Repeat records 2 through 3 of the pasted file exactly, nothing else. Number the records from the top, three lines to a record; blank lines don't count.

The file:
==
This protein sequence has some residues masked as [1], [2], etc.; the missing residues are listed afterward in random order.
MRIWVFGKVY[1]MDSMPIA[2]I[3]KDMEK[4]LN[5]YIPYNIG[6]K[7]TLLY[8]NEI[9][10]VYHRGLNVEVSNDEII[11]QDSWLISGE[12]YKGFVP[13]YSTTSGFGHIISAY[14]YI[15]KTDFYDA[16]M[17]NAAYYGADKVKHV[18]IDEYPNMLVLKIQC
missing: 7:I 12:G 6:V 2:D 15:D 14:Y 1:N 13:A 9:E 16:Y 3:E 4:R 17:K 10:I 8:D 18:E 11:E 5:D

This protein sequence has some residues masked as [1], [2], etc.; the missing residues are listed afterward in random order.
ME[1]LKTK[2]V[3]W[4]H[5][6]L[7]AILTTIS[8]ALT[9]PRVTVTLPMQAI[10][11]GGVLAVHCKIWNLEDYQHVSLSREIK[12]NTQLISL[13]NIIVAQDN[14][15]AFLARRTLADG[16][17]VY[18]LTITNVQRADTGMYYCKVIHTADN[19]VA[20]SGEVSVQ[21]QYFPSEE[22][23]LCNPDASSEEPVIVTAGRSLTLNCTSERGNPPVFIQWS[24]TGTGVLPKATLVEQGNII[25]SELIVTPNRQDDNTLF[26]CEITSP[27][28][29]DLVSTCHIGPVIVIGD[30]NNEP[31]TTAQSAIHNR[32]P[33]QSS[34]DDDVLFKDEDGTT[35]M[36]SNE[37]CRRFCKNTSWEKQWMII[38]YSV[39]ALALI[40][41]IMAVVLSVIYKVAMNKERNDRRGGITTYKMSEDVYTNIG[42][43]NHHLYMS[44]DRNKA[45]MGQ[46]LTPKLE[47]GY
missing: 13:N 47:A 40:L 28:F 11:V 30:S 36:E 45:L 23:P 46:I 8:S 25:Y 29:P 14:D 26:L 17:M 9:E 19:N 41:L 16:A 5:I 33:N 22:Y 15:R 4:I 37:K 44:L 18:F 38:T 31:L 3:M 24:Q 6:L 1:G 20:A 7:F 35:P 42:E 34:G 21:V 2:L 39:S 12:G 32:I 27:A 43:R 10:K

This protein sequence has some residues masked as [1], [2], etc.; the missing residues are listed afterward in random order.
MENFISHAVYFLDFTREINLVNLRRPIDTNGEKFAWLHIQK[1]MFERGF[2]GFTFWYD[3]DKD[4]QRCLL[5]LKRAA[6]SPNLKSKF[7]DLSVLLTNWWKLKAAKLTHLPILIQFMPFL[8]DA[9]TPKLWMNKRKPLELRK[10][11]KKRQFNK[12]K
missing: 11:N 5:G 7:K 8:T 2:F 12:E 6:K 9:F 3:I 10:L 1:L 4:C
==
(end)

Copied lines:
This protein sequence has some residues masked as [1], [2], etc.; the missing residues are listed afterward in random order.
ME[1]LKTK[2]V[3]W[4]H[5][6]L[7]AILTTIS[8]ALT[9]PRVTVTLPMQAI[10][11]GGVLAVHCKIWNLEDYQHVSLSREIK[12]NTQLISL[13]NIIVAQDN[14][15]AFLARRTLADG[16][17]VY[18]LTITNVQRADTGMYYCKVIHTADN[19]VA[20]SGEVSVQ[21]QYFPSEE[22][23]LCNPDASSEEPVIVTAGRSLTLNCTSERGNPPVFIQWS[24]TGTGVLPKATLVEQGNII[25]SELIVTPNRQDDNTLF[26]CEITSP[27][28][29]DLVSTCHIGPVIVIGD[30]NNEP[31]TTAQSAIHNR[32]P[33]QSS[34]DDDVLFKDEDGTT[35]M[36]SNE[37]CRRFCKNTSWEKQWMII[38]YSV[39]ALALI[40][41]IMAVVLSVIYKVAMNKERNDRRGGITTYKMSEDVYTNIG[42][43]NHHLYMS[44]DRNKA[45]MGQ[46]LTPKLE[47]GY
missing: 13:N 47:A 40:L 28:F 11:V 30:S 36:E 45:L 23:P 46:I 8:S 25:Y 29:P 14:D 26:L 17:M 9:E 19:N 41:L 16:A 5:I 33:N 22:Y 15:R 4:I 37:K 44:L 18:F 38:T 31:L 3:M 24:Q 6:L 1:G 20:A 7:F 35:P 42:E 34:G 21:V 2:L 39:S 12:G 32:I 27:A 43:R 10:K

This protein sequence has some residues masked as [1], [2], etc.; the missing residues are listed afterward in random order.
MENFISHAVYFLDFTREINLVNLRRPIDTNGEKFAWLHIQK[1]MFERGF[2]GFTFWYD[3]DKD[4]QRCLL[5]LKRAA[6]SPNLKSKF[7]DLSVLLTNWWKLKAAKLTHLPILIQFMPFL[8]DA[9]TPKLWMNKRKPLELRK[10][11]KKRQFNK[12]K
missing: 11:N 5:G 7:K 8:T 2:F 12:E 6:K 9:F 3:I 10:L 1:L 4:C